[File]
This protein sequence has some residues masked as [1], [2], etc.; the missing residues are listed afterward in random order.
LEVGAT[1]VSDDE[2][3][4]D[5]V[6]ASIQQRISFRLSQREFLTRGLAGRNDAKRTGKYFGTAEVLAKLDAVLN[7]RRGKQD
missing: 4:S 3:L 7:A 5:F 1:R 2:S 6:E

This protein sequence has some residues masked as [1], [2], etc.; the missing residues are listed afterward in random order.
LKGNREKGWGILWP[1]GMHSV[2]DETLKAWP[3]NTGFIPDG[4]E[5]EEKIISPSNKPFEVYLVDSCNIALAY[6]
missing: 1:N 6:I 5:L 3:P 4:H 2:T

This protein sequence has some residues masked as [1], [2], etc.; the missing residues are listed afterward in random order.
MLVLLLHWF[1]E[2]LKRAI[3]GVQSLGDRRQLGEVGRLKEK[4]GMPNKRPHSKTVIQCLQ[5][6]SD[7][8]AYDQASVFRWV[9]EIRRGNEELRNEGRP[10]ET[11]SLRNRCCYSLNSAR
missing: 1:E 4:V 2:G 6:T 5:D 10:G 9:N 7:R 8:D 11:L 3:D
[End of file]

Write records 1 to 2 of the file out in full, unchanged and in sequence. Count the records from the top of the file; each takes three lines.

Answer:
This protein sequence has some residues masked as [1], [2], etc.; the missing residues are listed afterward in random order.
LEVGAT[1]VSDDE[2][3][4]D[5]V[6]ASIQQRISFRLSQREFLTRGLAGRNDAKRTGKYFGTAEVLAKLDAVLN[7]RRGKQD
missing: 4:S 3:L 7:A 5:F 1:R 2:S 6:E

This protein sequence has some residues masked as [1], [2], etc.; the missing residues are listed afterward in random order.
LKGNREKGWGILWP[1]GMHSV[2]DETLKAWP[3]NTGFIPDG[4]E[5]EEKIISPSNKPFEVYLVDSCNIALAY[6]
missing: 1:N 6:I 5:L 3:P 4:H 2:T